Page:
(David J. Phillip/Associated Press)

Whenever an extraordinary event such as Hurricane Harvey occurs, there will be those who implore us not to “politicize” it. But this impulse is exactly wrong, because politics is the process we use to decide how we will collectively approach challenges and problems.

So there’s never been a better time to ask how our government responds to natural disasters, and how the two parties react when confronted with immediate public demands for help.

Today, many people — both Democrats and Republicans from the Northeast — have noticed that Republican politicians in Texas are asking for immediate federal help for their constituents in the Houston area, yet five years ago when Hurricane Sandy battered the Northeast, those very same Republicans were unwilling to help.

This looks like garden-variety parochialism and hypocrisy, of the kind both parties are guilty of from time to time, right? Wrong.

Here’s the truth: There are some kinds of hypocrisy both Democrats and Republicans engage in, but this isn’t one of them. When there’s a natural or human-made disaster and people are crying out for aid, virtually all Democrats say, “The government should help.” Lots of Republicans, on the other hand, say, “Is this happening to our people? If so, then yes, the government should help. If not, screw ’em.”

The background is that after Sandy left its path of destruction up the east coast, Congress put together a $50 billion recovery package that passed in January 2013. But many Republicans, including most of those from Texas, decided that the bill was “pork” and opposed it. Glenn Kessler has a thorough but concise explanation of that controversy, the short version of which is that the “pork” accusation was bogus.

In the House, the package passed by 241-180, with only one Democrat voting against it and 192 voting in favor. Among Republicans, however, 49 voted yes and 179 voted no. In the Texas delegation, 23 of 24 Republicans voted no. The vote was similar in the Senate: All the Democrats voted yes, while 36 Republicans voted no and only 8 voted yes. Among those 36 were Ted Cruz and John Cornyn of Texas.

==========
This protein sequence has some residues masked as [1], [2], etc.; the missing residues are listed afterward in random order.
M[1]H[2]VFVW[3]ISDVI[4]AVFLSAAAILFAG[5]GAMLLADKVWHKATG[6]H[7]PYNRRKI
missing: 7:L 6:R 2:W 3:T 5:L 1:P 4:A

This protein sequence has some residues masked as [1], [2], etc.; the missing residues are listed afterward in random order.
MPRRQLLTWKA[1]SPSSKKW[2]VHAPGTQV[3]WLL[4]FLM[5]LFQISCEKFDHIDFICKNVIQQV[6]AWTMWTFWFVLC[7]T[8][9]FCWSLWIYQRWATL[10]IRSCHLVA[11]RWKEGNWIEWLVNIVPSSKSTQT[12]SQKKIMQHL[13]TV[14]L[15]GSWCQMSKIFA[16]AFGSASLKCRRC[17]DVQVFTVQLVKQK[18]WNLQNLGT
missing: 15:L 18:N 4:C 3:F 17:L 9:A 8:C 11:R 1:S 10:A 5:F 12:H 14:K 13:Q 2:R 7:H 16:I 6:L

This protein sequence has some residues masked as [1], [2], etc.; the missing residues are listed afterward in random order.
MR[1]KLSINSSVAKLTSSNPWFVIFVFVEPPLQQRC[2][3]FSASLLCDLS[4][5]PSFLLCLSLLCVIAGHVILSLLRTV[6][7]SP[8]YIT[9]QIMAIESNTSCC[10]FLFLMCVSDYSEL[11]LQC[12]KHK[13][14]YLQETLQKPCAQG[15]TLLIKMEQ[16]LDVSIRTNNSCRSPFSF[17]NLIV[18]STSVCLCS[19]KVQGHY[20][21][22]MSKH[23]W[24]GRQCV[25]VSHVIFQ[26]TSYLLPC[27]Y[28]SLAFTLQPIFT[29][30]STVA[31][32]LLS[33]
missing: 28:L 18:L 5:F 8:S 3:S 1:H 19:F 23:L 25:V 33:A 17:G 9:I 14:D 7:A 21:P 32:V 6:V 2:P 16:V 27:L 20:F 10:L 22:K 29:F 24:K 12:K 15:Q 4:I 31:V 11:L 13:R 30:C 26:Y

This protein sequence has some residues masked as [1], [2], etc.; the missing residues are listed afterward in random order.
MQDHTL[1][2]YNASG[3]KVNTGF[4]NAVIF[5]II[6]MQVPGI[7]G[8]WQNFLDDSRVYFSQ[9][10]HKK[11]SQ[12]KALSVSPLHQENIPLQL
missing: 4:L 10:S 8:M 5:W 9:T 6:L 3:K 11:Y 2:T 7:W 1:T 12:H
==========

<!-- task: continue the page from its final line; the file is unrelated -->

It’s true that there were some other versions of the bill floating around that some Republicans preferred, including one that would have offset the aid with cuts to domestic programs — in other words, using the relief bill as a vehicle to achieve some of their long-standing policy goals — but when the final vote came, they showed where they stood.

If you look at the response to these two hurricanes, it’s tempting to use the word “hypocrisy” to describe the Republican reaction as many are doing. “The congressional members in Texas are hypocrites, and I said back in 2012 they’d be proven to be hypocrites,” said New Jersey Gov. Chris Christie (R) yesterday.

That’s true as far as it goes. But the problem is that we tend to believe that everyone in Washington is a hypocrite — they like filibusters when they’re in the minority but hate them when they’re in the majority, they hate the courts meddling with legislation when the laws they pass get struck down but beg the courts to strike down the other side’s laws, and so on. That runs the risk of making us believe that it will only be a matter of time before a similar situation comes up and Democrats (and those moderate Northeastern Republicans) show how they’re just as prone to narrowly serve their own constituents’ interests.

But that won’t happen. Just you watch: When they finally pass a bill to help rebuild Texas after these floods, there will be debate about the provisions, but when the final vote comes, nearly all Democrats will be in favor of it, because they think that the government should help its citizens, even if most of those particular citizens in this case live in a red state. “Republicans must be ready to join Democrats in passing a timely relief bill that makes all necessary resources available through emergency spending,” said House Minority Leader Nancy Pelosi (Calif.) yesterday.

Of course, the two parties have different ideas about the proper scope of government. But only one party is being consistent in how it applies its philosophy. Whatever else you might say about Democrats, they don’t play into the juvenile belief so many Americans have that government should be as small and light as possible, stepping gingerly aside as we go about our lives, and yet it should also solve all our significant problems. Republicans appear to believe that disaster relief is one of the important things government should do — but it depends on where the disaster hits and which Americans are affected.

That’s more than just hypocrisy. And it’s not something both sides are guilty of.